In 2001, Australia’s first legal medically-supervised heroin injecting room was opened in Kings Cross, to fierce opposition. Forget Gladys and the Libs, this thing was so hated that the Pope got involved, sending a letter (a tablet would have been more appropriate) to the Sisters of Mercy forbidding them to run the centre. Evidently the letter got lost in the post, and the centre opened that May, and not a day too early. In 1964, six Australians died of heroin overdoses. By 1999, there were 958. Heroin was a scourge. Kings Cross was a junkie wasteland. During the first 18 months of operation, 3,810 people used the room a combined 56,861 times. There were 329 overdoses in the centre, requiring “clinical management” but no deaths. In other words, lives were saved in a quantifiable way – much like on the weekend at Groovin The Moo.

The injecting room still sits there on Darlinghurst Road, eighteen years later. Similar centres now operate in a dozen countries around the world. They have been overwhelmingly successful. They are no longer seen as transgressive or permissive, just a science-based safety measure for a societal issue that shows no signs of going away.

Technology and necessity always provide elegant workarounds when legislation is too slow or the problem seems too large. For a non-drug-related example, LifeStraw is a drinking straw that removes waterborne bacteria and parasites as the user drinks from it. The filtration happens in the straw. They cost under $2 to make, and have been deployed in mass to the third world and in times of humanitarian crisis. They have saved countless lives, and continue to do so. It’s impossible to cleanse an entire river system, but a glass of water – that’s achievable.  

On a smaller, but no less urgent scale, we now have the means to test for chemical compounds in one single pill for a similarly nominal price. Given the numerous roadblocks for pill-testing centres at festivals, Australian companies like EZ-Test have popped up offering self-testing kits to individuals, which numerous NSW pharmacies are now selling over-the-counter for around ten dollars a pop.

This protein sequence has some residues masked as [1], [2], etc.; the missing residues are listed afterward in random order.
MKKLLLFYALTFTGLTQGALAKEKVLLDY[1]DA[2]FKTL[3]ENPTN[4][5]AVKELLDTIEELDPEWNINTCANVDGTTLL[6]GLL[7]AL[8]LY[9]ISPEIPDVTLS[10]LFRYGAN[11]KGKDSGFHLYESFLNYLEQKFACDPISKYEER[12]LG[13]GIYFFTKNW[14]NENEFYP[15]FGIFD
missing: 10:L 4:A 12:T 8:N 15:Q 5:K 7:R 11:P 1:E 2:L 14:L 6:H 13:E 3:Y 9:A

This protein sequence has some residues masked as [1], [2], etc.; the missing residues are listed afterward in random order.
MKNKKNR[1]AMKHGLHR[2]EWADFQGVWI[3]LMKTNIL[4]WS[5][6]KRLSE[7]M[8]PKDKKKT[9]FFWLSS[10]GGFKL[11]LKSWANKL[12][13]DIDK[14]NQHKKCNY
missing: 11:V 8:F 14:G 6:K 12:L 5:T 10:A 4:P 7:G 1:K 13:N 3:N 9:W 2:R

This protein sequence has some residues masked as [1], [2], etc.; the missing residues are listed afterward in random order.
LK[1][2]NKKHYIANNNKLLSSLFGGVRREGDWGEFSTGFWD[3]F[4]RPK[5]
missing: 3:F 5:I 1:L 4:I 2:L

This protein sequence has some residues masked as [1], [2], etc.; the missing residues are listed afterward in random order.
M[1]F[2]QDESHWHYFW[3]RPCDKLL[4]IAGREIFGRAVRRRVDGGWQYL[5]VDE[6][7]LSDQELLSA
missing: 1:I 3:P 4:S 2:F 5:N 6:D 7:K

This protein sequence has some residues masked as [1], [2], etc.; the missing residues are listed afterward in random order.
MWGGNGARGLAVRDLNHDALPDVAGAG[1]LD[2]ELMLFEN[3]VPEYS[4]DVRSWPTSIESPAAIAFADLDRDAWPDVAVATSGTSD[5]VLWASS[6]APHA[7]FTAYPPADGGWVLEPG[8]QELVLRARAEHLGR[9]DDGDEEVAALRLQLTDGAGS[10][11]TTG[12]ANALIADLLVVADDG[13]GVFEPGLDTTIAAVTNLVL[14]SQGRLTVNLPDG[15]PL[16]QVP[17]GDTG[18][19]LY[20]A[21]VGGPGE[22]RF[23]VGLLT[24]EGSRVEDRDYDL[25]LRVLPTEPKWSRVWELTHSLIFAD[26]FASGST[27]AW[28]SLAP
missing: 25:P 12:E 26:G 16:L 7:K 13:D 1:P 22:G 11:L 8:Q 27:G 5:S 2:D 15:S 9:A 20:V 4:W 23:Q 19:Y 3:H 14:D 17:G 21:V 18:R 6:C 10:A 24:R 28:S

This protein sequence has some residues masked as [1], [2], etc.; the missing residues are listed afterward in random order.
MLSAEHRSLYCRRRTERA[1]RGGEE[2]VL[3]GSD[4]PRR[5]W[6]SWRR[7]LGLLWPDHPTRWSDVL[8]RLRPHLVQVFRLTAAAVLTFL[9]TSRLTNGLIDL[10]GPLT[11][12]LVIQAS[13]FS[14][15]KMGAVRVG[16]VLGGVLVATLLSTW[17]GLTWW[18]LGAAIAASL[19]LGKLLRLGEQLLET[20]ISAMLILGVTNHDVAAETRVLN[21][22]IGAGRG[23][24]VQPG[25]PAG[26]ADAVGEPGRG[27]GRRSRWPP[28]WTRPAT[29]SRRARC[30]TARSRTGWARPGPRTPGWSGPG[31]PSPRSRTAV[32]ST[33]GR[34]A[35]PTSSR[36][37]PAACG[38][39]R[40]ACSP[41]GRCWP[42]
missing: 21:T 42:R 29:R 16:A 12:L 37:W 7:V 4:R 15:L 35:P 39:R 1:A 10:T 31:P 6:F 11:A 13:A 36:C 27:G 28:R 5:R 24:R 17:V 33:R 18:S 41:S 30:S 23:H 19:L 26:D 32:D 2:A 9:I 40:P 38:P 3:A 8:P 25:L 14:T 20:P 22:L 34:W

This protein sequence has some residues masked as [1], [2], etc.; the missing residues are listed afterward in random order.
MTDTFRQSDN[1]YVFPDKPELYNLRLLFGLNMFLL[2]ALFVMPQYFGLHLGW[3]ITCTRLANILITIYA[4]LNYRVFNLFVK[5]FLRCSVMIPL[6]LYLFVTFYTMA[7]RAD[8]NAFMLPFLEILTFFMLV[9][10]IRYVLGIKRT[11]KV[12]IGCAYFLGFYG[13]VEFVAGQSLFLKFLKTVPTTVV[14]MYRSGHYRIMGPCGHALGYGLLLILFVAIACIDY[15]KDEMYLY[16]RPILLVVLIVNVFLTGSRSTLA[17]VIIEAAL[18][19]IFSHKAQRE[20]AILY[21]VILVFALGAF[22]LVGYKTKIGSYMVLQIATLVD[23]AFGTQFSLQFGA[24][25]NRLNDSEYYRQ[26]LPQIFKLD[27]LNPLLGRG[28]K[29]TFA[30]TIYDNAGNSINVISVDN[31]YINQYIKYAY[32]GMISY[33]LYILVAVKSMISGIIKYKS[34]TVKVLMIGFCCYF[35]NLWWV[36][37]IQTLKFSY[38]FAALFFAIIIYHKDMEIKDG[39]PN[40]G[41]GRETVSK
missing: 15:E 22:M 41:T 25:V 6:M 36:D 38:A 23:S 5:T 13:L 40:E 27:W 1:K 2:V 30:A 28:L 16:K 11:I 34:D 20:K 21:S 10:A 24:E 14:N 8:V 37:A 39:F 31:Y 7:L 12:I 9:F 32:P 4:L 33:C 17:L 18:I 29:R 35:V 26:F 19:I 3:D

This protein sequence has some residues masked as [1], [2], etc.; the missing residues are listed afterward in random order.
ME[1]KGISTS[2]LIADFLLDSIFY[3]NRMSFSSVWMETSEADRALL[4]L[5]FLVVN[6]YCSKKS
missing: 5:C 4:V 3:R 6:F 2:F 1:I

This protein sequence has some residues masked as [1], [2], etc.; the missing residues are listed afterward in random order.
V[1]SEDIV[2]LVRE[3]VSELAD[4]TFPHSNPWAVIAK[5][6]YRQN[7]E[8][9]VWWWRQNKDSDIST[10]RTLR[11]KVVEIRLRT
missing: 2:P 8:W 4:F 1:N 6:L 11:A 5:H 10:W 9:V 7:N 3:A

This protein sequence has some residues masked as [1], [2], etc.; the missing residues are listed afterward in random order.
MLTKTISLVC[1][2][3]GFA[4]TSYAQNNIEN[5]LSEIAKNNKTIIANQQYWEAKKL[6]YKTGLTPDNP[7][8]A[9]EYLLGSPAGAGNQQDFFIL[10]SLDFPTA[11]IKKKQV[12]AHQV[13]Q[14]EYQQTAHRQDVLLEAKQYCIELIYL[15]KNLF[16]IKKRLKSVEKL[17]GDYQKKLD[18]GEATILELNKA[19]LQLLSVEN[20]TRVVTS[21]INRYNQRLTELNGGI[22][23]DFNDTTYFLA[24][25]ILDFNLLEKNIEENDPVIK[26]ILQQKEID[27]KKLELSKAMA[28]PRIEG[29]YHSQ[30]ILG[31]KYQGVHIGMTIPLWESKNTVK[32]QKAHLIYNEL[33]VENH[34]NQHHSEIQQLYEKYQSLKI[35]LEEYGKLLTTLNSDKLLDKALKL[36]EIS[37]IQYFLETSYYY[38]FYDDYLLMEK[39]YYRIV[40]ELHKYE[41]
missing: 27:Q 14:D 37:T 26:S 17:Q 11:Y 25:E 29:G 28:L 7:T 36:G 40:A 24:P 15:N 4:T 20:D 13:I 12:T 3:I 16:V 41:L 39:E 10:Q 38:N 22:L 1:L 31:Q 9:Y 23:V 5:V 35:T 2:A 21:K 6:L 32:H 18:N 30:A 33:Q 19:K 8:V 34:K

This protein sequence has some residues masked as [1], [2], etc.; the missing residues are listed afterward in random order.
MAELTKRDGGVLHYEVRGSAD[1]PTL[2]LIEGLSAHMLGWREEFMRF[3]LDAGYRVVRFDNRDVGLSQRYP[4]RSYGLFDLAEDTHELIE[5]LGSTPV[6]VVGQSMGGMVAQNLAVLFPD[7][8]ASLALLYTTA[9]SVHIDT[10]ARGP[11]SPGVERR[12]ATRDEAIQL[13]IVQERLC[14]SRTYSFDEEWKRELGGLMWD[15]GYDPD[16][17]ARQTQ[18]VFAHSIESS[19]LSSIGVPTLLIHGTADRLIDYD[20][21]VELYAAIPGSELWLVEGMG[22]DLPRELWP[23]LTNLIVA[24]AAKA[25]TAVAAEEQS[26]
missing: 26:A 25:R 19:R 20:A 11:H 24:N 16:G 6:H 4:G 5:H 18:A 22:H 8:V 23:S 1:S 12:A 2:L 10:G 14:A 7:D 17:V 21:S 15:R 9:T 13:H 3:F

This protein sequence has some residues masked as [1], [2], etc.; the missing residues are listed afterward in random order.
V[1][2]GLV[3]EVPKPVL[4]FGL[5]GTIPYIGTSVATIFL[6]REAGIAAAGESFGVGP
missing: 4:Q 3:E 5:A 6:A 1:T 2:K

Such tests are legal, but soon may not be – the Drugs Use and Traffic Act states it is an offence to have any equipment “for the use and administration” of an illegal drug – a murky definition that such testing kits could easily fall under in the eyes of an overzealous officer. At the very least, possession or purchase of such kits at a festival could seem like reasonable grounds for search – if you have the kit, you have the drugs goes the logic.

Dr David Caldicott from Harm Reduction Australia appeared on Sunrise this week to speak about the successful pill testing trial at Groovin The Moo. “One thing that should be emphasised is that when they were told about the potential hazards, many were shocked,” he explained of those who offered up their pills for testing. “They hadn’t really felt that they had been educated about that before.”

This is a very important point to note.

While the tired party line seems to be that pill testing is a tacit acceptance of festival drug use, it will also act to highlight the very real fact that sometimes your pills are spiked with dangerous chemicals, and you can die from taking them. Such testing centres will provide very real statistics. The isolated death of a stranger at a music festival, even one you happen to be at, seems like an anomaly, an unforeseeable tragedy. Most people don’t use a random death to mull over their own life choices, or to take stock of their own use of drugs. It’s too abstract a thought, even if the person is your own age, at the same festival, taking the same drug. They must have been spiked, been unlucky in a way you could never be, gotten a bad pill from a bikie who mixed it with Ajax in a rusty bathtub out the back of their clubhouse. Bad things happen to others, you reason, then carry on regardless. But frequent evidence of tainted, deadly pills at multiple music festivals with science and data to back it up – that’s a real anti-drugs policy.

And if pill testing doesn’t stop people taking drugs, which — let’s be honest — it won’t, it will at least allow them to be educated about their choices in a real, quantifiable manner. And it will save lives. It already has.